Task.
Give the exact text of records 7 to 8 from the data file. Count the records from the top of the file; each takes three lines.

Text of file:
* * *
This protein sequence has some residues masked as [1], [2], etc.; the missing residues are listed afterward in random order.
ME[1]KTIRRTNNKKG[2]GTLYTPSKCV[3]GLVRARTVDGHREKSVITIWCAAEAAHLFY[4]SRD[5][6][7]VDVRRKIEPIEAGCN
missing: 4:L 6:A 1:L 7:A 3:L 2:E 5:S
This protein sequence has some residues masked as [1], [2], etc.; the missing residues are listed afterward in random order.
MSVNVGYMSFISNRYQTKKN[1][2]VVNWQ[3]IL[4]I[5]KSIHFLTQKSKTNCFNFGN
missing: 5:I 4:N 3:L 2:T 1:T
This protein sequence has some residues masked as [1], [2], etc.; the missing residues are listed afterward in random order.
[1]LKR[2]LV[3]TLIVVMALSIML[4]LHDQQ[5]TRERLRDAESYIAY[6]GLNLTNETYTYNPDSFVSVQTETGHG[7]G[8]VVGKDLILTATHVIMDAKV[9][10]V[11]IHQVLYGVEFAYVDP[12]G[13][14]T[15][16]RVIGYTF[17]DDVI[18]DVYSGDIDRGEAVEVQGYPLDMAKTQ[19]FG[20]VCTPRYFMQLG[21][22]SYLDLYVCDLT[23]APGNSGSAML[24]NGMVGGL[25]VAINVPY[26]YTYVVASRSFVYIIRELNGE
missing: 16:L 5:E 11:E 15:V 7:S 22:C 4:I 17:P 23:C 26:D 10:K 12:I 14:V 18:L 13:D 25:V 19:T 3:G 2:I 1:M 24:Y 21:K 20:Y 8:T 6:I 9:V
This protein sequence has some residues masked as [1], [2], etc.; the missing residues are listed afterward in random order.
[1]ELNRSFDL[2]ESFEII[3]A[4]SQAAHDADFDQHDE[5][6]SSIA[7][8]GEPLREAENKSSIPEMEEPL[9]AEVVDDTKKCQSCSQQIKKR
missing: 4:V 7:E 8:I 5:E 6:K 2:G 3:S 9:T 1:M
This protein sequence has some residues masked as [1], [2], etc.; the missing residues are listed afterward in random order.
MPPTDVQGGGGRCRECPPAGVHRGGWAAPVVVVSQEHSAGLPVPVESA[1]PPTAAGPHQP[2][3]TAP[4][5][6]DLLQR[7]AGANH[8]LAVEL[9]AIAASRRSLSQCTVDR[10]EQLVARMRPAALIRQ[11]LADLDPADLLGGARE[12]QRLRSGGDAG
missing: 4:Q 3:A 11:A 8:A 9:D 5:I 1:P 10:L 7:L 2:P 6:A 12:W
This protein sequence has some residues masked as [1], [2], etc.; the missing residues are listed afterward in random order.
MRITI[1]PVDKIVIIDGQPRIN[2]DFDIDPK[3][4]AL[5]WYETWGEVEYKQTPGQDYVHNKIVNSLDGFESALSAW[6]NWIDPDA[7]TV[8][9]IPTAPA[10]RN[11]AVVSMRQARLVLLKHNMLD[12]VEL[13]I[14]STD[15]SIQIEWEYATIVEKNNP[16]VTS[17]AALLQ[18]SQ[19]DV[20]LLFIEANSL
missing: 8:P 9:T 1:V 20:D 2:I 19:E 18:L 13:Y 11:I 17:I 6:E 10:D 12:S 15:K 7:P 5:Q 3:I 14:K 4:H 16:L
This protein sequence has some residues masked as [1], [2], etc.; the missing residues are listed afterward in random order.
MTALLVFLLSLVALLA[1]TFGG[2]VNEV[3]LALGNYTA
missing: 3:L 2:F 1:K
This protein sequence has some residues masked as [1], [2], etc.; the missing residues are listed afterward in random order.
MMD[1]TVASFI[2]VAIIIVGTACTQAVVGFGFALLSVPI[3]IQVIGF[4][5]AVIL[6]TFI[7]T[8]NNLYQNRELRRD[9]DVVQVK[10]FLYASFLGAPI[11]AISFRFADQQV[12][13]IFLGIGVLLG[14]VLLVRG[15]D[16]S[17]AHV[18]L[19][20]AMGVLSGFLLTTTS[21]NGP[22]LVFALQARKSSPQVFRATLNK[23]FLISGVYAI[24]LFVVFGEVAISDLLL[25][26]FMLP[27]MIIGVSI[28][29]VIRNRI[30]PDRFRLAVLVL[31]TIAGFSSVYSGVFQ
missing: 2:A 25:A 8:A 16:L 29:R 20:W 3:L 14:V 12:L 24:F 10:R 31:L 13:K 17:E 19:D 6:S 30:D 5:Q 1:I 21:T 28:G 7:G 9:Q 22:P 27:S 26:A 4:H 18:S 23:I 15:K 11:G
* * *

This protein sequence has some residues masked as [1], [2], etc.; the missing residues are listed afterward in random order.
MTALLVFLLSLVALLA[1]TFGG[2]VNEV[3]LALGNYTA
missing: 3:L 2:F 1:K
This protein sequence has some residues masked as [1], [2], etc.; the missing residues are listed afterward in random order.
MMD[1]TVASFI[2]VAIIIVGTACTQAVVGFGFALLSVPI[3]IQVIGF[4][5]AVIL[6]TFI[7]T[8]NNLYQNRELRRD[9]DVVQVK[10]FLYASFLGAPI[11]AISFRFADQQV[12][13]IFLGIGVLLG[14]VLLVRG[15]D[16]S[17]AHV[18]L[19][20]AMGVLSGFLLTTTS[21]NGP[22]LVFALQARKSSPQVFRATLNK[23]FLISGVYAI[24]LFVVFGEVAISDLLL[25][26]FMLP[27]MIIGVSI[28][29]VIRNRI[30]PDRFRLAVLVL[31]TIAGFSSVYSGVFQ
missing: 2:A 25:A 8:A 16:L 29:R 20:W 3:L 14:V 12:L 24:F 10:R 31:L 13:K 17:E 19:D 6:S 30:D 5:Q 1:I 21:T 28:G 7:G 9:Q 22:P 27:S 26:A 4:H 18:S 23:I 15:K 11:G